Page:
Monday, October 13, 2008

Following the light...and striking a converstation

This classic candle stand can be found in the Nichols House Museum in Boston, Mass.  The owner, Rose Standish Nichols was a landscape gardener who didn't conform to the normal, domestic lifestyle of a woman who was supposed to marry and stay at home.  In the late 1800's to 1900's, this wasn't acceptable, which is why the house and her situation are famous today.  Throughout the house are many priceless possessions, consisting of both American and European furniture from the late 17th to 19th centuries, one of which is the candle stand.

This 17th century candle stand was simply a necessity then because there was a need to have a secured spot to place all of the candles at night.  There were more than likely multiple candle stands placed precisely around the house, making it convenient and not hard to find in the dark when entering a new room.  As far as the aesthetics of the stand, the finely crafted, hand-carved wooden spindle table would had been placed next to a chair or sofa, where groups of people gathered.  The stand itself would turn into a conversation piece, as well as serving as an everyday function, which made that space significant within a larger space, the house.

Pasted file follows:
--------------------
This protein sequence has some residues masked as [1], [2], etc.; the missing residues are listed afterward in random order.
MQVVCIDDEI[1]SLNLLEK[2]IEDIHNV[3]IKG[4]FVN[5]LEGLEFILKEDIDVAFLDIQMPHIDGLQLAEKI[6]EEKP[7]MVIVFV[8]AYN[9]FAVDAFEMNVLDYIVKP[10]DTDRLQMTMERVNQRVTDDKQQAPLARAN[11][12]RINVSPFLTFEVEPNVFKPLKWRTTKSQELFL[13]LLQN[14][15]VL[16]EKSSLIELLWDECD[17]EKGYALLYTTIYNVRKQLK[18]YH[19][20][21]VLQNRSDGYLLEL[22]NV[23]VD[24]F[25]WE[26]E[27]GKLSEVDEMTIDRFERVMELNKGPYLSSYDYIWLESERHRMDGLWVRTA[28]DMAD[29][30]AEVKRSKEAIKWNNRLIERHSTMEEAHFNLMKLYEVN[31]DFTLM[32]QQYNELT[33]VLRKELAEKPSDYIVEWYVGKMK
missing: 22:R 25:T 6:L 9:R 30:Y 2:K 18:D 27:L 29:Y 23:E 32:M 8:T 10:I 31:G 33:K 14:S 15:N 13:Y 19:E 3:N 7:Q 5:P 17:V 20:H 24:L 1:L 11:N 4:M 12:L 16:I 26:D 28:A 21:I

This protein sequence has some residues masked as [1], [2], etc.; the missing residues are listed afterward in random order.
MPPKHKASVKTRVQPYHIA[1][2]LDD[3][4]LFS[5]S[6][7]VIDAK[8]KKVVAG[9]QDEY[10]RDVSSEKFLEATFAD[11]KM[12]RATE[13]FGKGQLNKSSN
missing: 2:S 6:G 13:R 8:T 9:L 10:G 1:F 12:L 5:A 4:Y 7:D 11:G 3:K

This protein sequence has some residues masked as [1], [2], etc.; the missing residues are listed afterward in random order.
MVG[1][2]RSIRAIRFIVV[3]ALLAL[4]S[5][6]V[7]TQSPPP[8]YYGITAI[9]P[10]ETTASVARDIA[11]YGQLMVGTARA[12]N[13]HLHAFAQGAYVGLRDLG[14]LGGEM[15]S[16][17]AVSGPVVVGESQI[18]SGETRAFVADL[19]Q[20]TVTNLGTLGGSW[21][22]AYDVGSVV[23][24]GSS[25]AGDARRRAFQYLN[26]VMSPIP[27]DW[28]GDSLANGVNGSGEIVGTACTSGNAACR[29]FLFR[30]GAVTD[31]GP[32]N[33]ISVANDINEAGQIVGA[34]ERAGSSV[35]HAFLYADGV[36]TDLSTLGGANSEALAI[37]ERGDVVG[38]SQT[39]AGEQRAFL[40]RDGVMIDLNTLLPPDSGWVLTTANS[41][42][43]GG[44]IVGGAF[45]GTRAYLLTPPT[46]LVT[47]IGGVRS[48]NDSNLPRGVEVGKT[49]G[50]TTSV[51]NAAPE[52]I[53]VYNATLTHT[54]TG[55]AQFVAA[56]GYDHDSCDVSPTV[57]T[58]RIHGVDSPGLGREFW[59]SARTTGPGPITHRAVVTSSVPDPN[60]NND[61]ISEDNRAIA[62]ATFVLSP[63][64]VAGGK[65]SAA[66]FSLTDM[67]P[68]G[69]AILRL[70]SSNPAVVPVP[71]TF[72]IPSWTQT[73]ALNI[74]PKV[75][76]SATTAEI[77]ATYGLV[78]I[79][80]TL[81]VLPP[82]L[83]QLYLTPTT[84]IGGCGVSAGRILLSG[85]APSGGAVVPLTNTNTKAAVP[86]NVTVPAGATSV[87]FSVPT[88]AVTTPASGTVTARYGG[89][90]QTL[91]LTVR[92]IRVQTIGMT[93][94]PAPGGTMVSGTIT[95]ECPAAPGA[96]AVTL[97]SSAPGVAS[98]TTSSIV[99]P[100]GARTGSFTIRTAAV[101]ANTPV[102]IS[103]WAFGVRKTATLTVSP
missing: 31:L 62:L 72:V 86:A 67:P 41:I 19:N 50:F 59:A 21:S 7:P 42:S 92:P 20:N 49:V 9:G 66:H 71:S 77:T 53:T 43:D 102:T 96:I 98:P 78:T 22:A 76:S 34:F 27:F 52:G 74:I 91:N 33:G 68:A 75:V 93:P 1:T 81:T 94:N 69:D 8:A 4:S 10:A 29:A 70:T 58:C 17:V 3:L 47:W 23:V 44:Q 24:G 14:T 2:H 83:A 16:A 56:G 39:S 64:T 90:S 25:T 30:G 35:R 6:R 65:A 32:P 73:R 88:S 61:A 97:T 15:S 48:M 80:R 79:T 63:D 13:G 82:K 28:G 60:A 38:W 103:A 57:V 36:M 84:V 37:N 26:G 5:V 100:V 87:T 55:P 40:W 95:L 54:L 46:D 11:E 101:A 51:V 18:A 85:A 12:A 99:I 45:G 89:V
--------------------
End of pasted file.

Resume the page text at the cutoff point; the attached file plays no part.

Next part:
In present day, the candle stand can be compared to a lantern or lamp sitting on a stand or side table.  The invention of electricity made everything so easy in out day-to-day lives and the candle is pretty much just a use of decoration.  Though the stand, which was once used to hold candles, is now replaced with a lamp.  The same concept remains, but is just replaced with a new and easier invention.  The light bulb, with which we also take for granted, could be contrasted to the flame of the candle. Even though the light bulb lasts longer than a candle flame, it still burns out.  The candle stand has transformed in some ways, but the function within the space still remains the same, and can be found in different spaces all over the world.

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